Such statements not only serve the goal of deterrence, of course. They also help shape public thinking and diplomatic discourse. They can empower those who look to clear guardrails amidst the violence.
Certainly there is no exact equivalent within the Court’s remit to the crisis currently underway. The Court’s jurisdiction here emanates from two sources. First, in 2014, the Palestinian government lodged what is known as an Art. 12(3) declaration accepting the ICC’s jurisdiction to prosecute crimes “in occupied Palestinian territory.” This is the same process through which the Court gained jurisdiction to prosecute crimes in Ukraine. Then, in 2015, Palestine joined the Court by acceding to the Rome Statute.
Following a preliminary examination, then-Prosecutor Fatou Bensouda concluded, in 2019, that the statutory grounds for opening a formal investigation into the situation in Palestine were satisfied. Nonetheless, “given the unique and highly contested legal and factual issues attaching to this situation, namely, the territory within which the investigation may be conducted,” Bensouda requested the Pre-Trial Chamber to clarify the territory over which the ICC had jurisdiction (under Article 12(2) – the territorial jurisdiction provision of the Rome Statute). Answering only this specific question, a majority of the Chamber concluded in 2021 that “territories occupied by Israel since 1967, namely Gaza and the West Bank, including East Jerusalem” were within the Court’s territorial jurisdiction.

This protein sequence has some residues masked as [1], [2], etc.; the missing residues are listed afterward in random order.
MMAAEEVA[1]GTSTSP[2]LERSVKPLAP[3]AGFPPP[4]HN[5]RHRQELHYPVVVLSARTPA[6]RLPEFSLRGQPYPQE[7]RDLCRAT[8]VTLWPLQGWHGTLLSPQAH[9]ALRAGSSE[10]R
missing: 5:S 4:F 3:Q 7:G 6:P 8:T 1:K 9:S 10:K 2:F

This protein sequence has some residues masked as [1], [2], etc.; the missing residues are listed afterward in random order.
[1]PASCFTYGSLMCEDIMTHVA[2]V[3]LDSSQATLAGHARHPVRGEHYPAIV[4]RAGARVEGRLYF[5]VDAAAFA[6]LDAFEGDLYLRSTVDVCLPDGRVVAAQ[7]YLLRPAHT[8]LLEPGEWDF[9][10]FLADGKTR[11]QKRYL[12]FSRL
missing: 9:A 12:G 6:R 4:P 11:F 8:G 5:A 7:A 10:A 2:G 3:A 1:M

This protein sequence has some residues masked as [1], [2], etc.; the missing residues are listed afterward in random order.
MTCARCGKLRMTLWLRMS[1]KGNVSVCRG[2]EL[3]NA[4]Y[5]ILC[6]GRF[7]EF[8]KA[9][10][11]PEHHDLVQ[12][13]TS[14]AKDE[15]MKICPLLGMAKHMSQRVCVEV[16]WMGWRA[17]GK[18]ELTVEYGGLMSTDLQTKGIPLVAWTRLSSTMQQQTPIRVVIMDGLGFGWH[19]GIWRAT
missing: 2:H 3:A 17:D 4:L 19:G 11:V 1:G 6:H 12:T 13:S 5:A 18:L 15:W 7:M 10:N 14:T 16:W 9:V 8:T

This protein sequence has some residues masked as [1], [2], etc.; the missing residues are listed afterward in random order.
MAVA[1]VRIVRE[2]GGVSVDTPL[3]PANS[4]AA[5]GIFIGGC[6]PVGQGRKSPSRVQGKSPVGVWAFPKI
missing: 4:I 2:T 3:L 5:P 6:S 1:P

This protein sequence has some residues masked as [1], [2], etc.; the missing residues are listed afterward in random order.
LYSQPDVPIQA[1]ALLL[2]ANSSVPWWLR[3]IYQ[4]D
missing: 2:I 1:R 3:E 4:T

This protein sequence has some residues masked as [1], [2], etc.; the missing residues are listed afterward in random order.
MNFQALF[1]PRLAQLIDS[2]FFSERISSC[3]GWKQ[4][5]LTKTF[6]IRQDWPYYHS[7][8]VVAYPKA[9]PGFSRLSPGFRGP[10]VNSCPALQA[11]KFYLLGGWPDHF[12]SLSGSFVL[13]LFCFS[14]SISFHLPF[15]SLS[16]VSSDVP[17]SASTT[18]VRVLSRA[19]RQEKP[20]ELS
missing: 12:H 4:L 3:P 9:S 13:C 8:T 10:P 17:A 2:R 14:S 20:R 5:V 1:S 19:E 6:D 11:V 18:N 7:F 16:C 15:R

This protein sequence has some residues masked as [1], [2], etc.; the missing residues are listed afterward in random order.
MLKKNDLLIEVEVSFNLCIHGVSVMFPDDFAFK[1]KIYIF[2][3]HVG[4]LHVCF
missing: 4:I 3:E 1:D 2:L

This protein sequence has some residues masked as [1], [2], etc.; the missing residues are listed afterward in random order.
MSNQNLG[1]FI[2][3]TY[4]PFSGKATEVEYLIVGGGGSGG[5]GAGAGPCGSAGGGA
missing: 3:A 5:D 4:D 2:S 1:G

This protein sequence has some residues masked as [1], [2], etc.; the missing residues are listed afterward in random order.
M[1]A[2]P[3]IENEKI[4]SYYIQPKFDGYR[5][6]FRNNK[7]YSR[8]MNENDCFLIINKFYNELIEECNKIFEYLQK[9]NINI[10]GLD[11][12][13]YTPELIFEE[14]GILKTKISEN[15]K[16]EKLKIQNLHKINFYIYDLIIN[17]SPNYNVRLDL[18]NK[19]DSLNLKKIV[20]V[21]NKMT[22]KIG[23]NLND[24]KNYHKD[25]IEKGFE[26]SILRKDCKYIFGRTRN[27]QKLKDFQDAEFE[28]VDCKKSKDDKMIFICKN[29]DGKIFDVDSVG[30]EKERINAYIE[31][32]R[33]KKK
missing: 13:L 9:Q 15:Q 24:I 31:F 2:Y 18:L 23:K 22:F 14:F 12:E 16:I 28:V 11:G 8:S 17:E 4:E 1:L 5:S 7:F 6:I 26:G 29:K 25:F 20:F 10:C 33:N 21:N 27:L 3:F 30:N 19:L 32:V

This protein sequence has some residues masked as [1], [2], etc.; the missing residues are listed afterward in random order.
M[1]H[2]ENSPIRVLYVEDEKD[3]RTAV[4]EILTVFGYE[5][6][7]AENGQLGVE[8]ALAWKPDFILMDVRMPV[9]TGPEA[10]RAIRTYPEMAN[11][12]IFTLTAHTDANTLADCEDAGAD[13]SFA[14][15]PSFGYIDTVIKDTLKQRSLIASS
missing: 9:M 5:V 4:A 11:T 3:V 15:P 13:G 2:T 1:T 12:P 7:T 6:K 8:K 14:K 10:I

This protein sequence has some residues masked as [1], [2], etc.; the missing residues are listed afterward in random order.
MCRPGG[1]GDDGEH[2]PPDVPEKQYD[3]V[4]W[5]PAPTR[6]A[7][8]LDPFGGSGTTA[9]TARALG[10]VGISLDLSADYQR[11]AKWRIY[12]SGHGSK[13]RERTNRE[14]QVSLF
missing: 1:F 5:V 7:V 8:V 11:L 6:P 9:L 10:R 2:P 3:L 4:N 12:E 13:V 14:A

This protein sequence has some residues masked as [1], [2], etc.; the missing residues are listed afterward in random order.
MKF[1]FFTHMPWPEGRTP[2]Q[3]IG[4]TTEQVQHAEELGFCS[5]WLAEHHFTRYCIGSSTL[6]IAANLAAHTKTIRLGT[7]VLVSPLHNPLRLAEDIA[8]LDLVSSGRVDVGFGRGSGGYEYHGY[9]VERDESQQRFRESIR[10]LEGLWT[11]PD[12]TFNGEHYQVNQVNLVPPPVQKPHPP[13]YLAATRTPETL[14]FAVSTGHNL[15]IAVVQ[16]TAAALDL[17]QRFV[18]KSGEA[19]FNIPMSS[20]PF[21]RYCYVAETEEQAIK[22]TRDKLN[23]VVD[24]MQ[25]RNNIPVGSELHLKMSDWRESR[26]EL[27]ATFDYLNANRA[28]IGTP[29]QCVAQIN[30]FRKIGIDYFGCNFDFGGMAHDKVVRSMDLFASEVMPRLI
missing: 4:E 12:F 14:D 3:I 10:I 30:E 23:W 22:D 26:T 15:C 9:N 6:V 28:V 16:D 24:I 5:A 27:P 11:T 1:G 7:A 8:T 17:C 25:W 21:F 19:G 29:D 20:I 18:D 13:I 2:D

Put plainly, there is zero doubt that the Court has jurisdiction over genocide, war crimes and crimes against humanity committed by any actor, regardless of nationality, on the territory of Gaza. The Court has studiously avoided wading into the question of Palestinian statehood, and so while it is reasonable to assume that the same rationale the Pre-Trial Chamber used in its territorial jurisdiction decision to treat Palestine like any other signatory to the Rome Statute would also apply with respect to the nationality jurisdiction provision of the Rome Statute (Article 12(3))– that is not a question that the Court has (yet) opined on.
Regardless, even in the event that the Court concluded it did not have nationality-based jurisdiction over Palestinian actors who committed crimes on the territory of a non-State Party like Israel, there is no reason to hold back on reminding all actors of the jurisdiction the Court unequivocally does have. This certainly includes, for example, the hostages that Hamas is currently holding inside Gaza, including war crimes related to the taking of hostages and their treatment.
Perhaps the Prosecutor fears wading through what is a highly charged political terrain. International criminal law is a blunt instrument, poorly equipped to extend the temporal lens back beyond the current moment. Anything he says risks being used by actors on either side to condemn the Court. But silence also sends its own powerful statement. And that is the statement that the Prosecutor should be most concerned about making right now.